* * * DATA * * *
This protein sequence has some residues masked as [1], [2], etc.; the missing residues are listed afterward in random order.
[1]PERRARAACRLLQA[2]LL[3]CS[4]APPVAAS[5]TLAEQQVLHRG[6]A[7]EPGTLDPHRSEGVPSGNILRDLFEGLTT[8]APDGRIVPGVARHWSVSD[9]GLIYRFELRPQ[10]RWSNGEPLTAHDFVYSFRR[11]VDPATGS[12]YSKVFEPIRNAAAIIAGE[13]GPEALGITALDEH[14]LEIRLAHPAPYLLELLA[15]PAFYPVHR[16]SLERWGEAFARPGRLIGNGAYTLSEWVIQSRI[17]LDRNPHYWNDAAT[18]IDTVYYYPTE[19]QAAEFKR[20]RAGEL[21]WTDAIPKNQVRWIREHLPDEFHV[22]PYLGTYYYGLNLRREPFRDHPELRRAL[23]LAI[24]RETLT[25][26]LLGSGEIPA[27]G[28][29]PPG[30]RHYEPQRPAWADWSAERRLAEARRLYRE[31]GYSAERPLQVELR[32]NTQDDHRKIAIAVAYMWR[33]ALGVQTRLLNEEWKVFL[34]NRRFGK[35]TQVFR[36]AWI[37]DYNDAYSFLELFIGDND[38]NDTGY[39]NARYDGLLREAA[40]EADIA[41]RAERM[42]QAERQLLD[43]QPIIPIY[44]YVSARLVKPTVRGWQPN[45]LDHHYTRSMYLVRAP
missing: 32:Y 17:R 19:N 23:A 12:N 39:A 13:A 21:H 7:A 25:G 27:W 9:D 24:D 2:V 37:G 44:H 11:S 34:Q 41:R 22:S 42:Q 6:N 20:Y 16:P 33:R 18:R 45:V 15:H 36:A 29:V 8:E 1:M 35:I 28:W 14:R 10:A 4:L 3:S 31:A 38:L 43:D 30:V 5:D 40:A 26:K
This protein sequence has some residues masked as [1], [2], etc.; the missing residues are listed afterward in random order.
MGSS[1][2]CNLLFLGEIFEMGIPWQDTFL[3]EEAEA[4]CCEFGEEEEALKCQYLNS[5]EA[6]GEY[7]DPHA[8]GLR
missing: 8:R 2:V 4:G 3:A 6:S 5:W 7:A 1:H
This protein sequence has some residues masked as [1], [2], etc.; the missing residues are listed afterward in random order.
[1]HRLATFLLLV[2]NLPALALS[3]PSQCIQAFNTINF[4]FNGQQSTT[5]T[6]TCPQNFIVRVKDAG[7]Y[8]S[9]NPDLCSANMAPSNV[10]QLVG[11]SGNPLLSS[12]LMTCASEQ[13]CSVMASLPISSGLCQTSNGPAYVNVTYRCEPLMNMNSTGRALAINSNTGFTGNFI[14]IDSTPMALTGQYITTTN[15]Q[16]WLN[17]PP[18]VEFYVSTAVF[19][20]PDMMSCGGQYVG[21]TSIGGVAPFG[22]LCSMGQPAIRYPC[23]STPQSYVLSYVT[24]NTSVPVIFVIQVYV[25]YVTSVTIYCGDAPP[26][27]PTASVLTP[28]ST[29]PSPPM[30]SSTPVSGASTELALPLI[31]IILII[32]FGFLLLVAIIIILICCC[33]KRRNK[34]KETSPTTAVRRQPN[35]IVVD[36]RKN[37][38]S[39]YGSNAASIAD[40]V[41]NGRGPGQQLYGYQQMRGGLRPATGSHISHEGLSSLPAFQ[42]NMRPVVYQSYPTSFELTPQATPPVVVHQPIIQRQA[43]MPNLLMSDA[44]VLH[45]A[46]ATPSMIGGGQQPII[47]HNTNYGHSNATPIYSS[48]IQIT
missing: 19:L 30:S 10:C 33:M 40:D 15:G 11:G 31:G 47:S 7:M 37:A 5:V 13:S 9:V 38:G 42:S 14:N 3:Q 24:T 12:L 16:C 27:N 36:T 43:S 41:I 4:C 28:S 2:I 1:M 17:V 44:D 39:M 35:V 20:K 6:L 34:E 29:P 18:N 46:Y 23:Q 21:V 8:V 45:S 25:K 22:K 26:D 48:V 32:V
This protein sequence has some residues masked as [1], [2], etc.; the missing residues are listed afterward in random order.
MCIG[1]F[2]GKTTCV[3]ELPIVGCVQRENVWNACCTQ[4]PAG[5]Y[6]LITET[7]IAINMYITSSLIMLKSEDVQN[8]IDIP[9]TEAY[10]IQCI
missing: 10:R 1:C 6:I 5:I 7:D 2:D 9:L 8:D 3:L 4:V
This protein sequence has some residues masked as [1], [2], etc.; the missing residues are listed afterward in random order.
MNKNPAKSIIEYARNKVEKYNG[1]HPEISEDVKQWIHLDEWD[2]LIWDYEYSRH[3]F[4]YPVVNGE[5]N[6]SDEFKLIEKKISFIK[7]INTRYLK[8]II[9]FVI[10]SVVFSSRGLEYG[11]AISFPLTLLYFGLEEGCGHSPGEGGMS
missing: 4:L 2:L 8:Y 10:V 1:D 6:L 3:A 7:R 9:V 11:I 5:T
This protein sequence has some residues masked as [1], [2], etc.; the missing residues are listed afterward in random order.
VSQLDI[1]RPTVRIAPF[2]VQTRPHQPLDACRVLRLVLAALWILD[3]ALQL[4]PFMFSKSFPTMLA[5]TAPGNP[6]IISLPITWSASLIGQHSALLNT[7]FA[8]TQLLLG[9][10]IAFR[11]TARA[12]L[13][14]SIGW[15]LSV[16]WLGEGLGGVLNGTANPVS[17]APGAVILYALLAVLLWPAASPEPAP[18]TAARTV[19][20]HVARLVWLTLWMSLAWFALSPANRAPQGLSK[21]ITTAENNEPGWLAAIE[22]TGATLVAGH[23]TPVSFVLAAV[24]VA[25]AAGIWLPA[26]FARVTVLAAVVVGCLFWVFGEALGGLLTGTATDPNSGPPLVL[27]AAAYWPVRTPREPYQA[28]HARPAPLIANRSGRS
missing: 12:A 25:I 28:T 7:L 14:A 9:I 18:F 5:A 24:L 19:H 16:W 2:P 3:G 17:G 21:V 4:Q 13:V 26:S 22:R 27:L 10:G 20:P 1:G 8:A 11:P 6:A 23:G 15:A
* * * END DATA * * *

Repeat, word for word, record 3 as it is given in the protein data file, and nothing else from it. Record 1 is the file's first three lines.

This protein sequence has some residues masked as [1], [2], etc.; the missing residues are listed afterward in random order.
[1]HRLATFLLLV[2]NLPALALS[3]PSQCIQAFNTINF[4]FNGQQSTT[5]T[6]TCPQNFIVRVKDAG[7]Y[8]S[9]NPDLCSANMAPSNV[10]QLVG[11]SGNPLLSS[12]LMTCASEQ[13]CSVMASLPISSGLCQTSNGPAYVNVTYRCEPLMNMNSTGRALAINSNTGFTGNFI[14]IDSTPMALTGQYITTTN[15]Q[16]WLN[17]PP[18]VEFYVSTAVF[19][20]PDMMSCGGQYVG[21]TSIGGVAPFG[22]LCSMGQPAIRYPC[23]STPQSYVLSYVT[24]NTSVPVIFVIQVYV[25]YVTSVTIYCGDAPP[26][27]PTASVLTP[28]ST[29]PSPPM[30]SSTPVSGASTELALPLI[31]IILII[32]FGFLLLVAIIIILICCC[33]KRRNK[34]KETSPTTAVRRQPN[35]IVVD[36]RKN[37][38]S[39]YGSNAASIAD[40]V[41]NGRGPGQQLYGYQQMRGGLRPATGSHISHEGLSSLPAFQ[42]NMRPVVYQSYPTSFELTPQATPPVVVHQPIIQRQA[43]MPNLLMSDA[44]VLH[45]A[46]ATPSMIGGGQQPII[47]HNTNYGHSNATPIYSS[48]IQIT
missing: 19:L 30:S 10:C 33:M 40:D 15:G 11:G 31:G 47:S 7:M 37:A 5:V 13:S 9:V 38:G 42:S 14:N 3:Q 24:T 12:L 16:C 27:N 36:T 43:S 41:I 4:C 28:S 2:I 1:M 17:V 44:D 39:M 35:V 20:K 6:L 34:E 29:P 18:N 46:Y 23:Q 21:V 8:V 45:S 25:K 22:K 26:D 48:V 32:V